And as you’ll see, the kiosk business is starting to show renewed growth as the theatrical release market slowly comes back to life. And prior cost-cutting is beginning to work its way into its P&L. An improving kiosk business is important in the early days of this acquisition as it provides a valuable source of cash flow for the company to fund growth of our digital businesses. But Redbox’s current performance isn’t the reason we bought the company.

We brought it to the assets to customers and the unique strategic fit. And we’ve already hit the ground running on integrating Redbox into everything we are doing. For example, we’ve set our — we turned our sales force to the task of selling Redbox and inventory. We started folding the Redbox and Chicken Soup for the Soul channel assets into one platform.

And we are already integrating Redbox’s film content into our screen media sales effort and into our network programming operations. Also, now that we have Redbox’s content pipeline, we are adjusting our content strategy from a focus on building more pipeline to optimizing the pace of rights monetization. We now have the flexibility to spread out our content investment without sacrificing our robust schedule. Programming cost is one of several profitability levers we have, and now we have the ability to manage this one well.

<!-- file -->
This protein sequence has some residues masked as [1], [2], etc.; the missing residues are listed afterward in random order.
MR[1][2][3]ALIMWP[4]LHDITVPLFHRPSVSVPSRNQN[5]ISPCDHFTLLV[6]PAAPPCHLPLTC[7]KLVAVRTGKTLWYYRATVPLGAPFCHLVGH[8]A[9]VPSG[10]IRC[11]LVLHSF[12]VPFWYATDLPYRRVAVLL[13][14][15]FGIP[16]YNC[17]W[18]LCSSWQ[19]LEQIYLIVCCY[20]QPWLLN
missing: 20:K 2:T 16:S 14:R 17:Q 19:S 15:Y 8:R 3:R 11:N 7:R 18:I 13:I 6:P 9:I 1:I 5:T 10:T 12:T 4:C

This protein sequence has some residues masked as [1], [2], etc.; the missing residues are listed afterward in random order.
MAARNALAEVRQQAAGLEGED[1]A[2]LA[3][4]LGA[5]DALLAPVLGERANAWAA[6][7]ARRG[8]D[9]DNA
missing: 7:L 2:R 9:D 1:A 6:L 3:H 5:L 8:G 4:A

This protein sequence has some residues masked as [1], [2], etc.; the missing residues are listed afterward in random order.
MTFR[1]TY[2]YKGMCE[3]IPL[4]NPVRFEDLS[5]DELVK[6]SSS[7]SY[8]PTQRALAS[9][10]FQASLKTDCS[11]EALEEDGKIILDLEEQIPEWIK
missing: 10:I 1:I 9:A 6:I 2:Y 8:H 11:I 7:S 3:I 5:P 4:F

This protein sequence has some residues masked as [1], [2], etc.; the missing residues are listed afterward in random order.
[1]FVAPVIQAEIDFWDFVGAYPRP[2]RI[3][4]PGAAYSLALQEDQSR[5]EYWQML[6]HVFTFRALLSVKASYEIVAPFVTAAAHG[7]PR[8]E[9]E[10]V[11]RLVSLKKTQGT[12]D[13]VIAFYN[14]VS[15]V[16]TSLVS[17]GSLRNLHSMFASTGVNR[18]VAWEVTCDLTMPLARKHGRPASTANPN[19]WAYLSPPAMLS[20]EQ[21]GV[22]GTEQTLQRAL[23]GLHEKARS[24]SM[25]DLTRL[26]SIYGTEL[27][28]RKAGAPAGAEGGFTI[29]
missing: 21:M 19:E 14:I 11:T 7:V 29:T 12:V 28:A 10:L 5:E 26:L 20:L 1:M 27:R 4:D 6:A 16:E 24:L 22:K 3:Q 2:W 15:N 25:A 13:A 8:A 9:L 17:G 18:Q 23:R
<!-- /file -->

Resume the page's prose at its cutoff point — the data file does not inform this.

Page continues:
Speaking of content with the addition of more than 11,000 new content assets that Redbox has on their AVOD network, including the recently signed AVOD license for MGM content, we now have 51,000, it’s there’s a lot, 51,000 AVOD assets. That’s pretty amazing. We’ll be sharing more soon on our plans and — but one fun question I know folks will have is how we are planning to manage our remarkable portfolio of brands. Over time, you can expect to see the Redbox brand emerge as our flagship consumer-facing brand in the U.S., where it has strong brand equity.

One example of where we’re heading, we are in the early stages of creating a singular Redbox app, or as I’ve been calling it a super app that would house all of our streaming networks and be distributed as yet another touch point for our networks and content. As for the Chicken Soup for the Soul and Crackle brands, as I’ve said before, these brands are well known around the world and will play a starring role as we ramp up our international operations. Overall, our touch point strategy will be expanded to include the Redbox app and fast channels, and that will bring our existing total touch points to 141 with 167 once we complete those under contract. It’s really a lot of it.

Now that we’ve completed the transaction, you’ll also see other benefits rolling through our financials, including the end of duplicative public company costs. And over time, the key synergy and operating benefits already discussed that will aid adjusted EBITDA and free cash generation. In addition to operating synergies, we’ll have meaningfully reduced capex since we will no longer need to build our own fast channels our fast channel service like the free life TV service Redbox has, or our PVOD and TVOD capabilities. Redbox will not need to build the sales force and neither of us will need to increase our library.